The following is a guest blog post by Brandon Jaynes, Attorney at King Law Offices, Greenville SC. The views expressed are the opinions of the author and do not reflect those of Rand Mintzer.
For many years, the sanctions to which employers were subject with regards to occupational safety workplace violations remained civil; that is, the thrust of the sanction was monetary in nature. Although these sanctions could be substantial in nature, the trend at such workplaces continued, for the most part, statistically unabated. Therefore, newer regulations have appeared to deal with the issue in a more forceful manner, to wit, criminal sanctions and liabilities.
The main point of criminal liability is not only a fine, but the threat of jail time for an employer who willfully commits a certain violation. There are a number of potential recourses for the state or the Occupational Safety and Health Administration (“OSHA”), et al., to employ in order to correct the perceived or actual problem. These can be through existing state laws, such as misdemeanor or felony reckless homicide, manslaughter, etc.; general federal law prohibitions, such as 18 U.S.C. § 1001; and, more to the point, 29 U.S.C. 666(e), et seq., as follows:
Any employer who willfully violates any standard, rule, or order promulgated pursuant to section 655 of this title, or of any regulations prescribed pursuant to this chapter, and that violation caused death to any employee, shall, upon conviction, be punished by a fine of not more than $10,000 or by imprisonment for not more than six months, or by both; except that if the conviction is for a violation committed after a first conviction of such person, punishment shall be by a fine of not more than $20,000 or by imprisonment for not more than one year, or by both.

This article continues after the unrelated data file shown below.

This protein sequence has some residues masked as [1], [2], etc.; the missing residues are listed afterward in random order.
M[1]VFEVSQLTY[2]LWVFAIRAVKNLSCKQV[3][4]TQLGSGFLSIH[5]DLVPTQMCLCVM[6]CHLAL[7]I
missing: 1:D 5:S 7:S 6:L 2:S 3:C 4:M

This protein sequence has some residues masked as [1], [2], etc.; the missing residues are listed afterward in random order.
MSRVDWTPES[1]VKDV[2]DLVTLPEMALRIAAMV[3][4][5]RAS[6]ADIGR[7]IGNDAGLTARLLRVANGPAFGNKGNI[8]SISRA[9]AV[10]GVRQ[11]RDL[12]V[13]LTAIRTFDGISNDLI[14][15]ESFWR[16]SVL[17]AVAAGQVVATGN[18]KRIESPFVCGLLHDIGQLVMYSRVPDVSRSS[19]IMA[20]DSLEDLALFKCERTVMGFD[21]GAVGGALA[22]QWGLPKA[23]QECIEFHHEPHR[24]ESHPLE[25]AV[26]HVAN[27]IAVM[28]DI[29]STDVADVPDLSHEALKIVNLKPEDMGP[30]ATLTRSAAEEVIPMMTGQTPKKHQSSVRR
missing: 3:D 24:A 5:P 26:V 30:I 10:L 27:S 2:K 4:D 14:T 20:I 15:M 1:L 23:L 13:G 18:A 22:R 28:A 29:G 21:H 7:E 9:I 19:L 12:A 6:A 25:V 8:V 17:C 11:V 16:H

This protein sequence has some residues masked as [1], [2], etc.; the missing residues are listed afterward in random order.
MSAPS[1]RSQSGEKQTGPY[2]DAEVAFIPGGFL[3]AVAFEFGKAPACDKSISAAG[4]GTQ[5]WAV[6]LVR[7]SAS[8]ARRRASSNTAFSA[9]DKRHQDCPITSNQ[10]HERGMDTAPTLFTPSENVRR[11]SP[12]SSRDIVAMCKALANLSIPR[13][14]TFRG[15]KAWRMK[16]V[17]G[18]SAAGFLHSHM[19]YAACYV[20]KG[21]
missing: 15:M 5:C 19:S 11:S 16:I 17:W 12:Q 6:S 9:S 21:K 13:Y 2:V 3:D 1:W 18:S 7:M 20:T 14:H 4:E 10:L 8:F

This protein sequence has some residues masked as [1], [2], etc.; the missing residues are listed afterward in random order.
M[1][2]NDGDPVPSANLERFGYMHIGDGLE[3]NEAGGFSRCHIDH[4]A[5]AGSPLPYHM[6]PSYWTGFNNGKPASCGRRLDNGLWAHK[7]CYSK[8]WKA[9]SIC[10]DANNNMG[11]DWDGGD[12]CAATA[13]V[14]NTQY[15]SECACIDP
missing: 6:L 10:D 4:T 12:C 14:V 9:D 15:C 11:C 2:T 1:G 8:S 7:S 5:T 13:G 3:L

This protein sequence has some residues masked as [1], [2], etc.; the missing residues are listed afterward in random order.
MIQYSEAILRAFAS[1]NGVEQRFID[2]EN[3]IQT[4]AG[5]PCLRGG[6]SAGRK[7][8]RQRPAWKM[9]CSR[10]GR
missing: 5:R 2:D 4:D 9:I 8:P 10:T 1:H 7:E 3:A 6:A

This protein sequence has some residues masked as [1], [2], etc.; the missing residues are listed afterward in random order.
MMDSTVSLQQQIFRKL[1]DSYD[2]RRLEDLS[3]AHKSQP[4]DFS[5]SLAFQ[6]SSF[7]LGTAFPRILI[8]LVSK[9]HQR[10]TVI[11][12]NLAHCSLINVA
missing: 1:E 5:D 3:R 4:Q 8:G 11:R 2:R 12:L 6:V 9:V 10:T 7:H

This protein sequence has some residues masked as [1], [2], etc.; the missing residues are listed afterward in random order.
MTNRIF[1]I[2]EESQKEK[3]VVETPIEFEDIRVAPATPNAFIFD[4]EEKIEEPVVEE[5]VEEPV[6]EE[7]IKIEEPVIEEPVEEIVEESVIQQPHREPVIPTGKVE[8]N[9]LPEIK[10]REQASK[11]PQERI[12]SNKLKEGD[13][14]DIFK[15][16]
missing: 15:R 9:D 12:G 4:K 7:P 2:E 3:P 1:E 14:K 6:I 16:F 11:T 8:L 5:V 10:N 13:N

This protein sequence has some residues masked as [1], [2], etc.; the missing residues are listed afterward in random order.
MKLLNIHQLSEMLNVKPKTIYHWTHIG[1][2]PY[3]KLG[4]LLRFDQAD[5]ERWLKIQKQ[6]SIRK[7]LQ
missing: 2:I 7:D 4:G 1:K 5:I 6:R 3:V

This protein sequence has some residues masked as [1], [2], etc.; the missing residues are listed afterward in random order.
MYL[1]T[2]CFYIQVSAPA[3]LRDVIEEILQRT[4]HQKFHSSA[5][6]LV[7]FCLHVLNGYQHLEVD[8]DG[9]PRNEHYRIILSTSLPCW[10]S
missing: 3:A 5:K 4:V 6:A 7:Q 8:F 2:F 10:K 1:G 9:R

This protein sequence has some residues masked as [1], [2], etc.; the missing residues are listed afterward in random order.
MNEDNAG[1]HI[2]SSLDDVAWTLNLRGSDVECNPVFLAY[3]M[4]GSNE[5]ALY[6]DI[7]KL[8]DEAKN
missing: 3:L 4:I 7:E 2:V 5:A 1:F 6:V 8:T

29 U.S.C. 666(e).
Whoever knowingly makes any false statement, representation, or certification in any application, record, report, plan, or other document filed or required to be maintained pursuant to this chapter shall, upon conviction, be punished by a fine of not more than $10,000, or by imprisonment for not more than six months, or by both.
29 U.S.C. 666 (g).
These are the main statutes by which an appropriate federal agency can pursue criminal sanctions. The important language in this first statute begins at “willful”; that is, some deliberate action, willful and wanton conduct, or otherwise actual knowledge of the safety violation that led to the death of an employee. Of course, not all deaths will trigger criminal sanctions, but the requisite foreknowledge of the employer as to the safety violation will be reviewed in order to determine whether or not criminal sanctions (or civil sanctions) should apply.
As to the second, death or even injury does not need to occur. In the normal course of things, it would typically be after such an injury or death; however, it certainly isn’t required by the statute. Only the knowingly (as opposed to willfully) making a false statement, etc., triggers this section. Further, there is no mention of “employer” here, and the statute would therefore apply to anyone within the organization.
Violations of workplace safety regulations have always been pervasive, and while the main weapon that has been used to fight these violations have, at most times, been civil, statutes have recently come into existence that can be used criminally. The standard of proof changes, of course, to where a prosecutor would need to prove the violation and each element of the statute beyond a reasonable doubt, but so too does the sanction.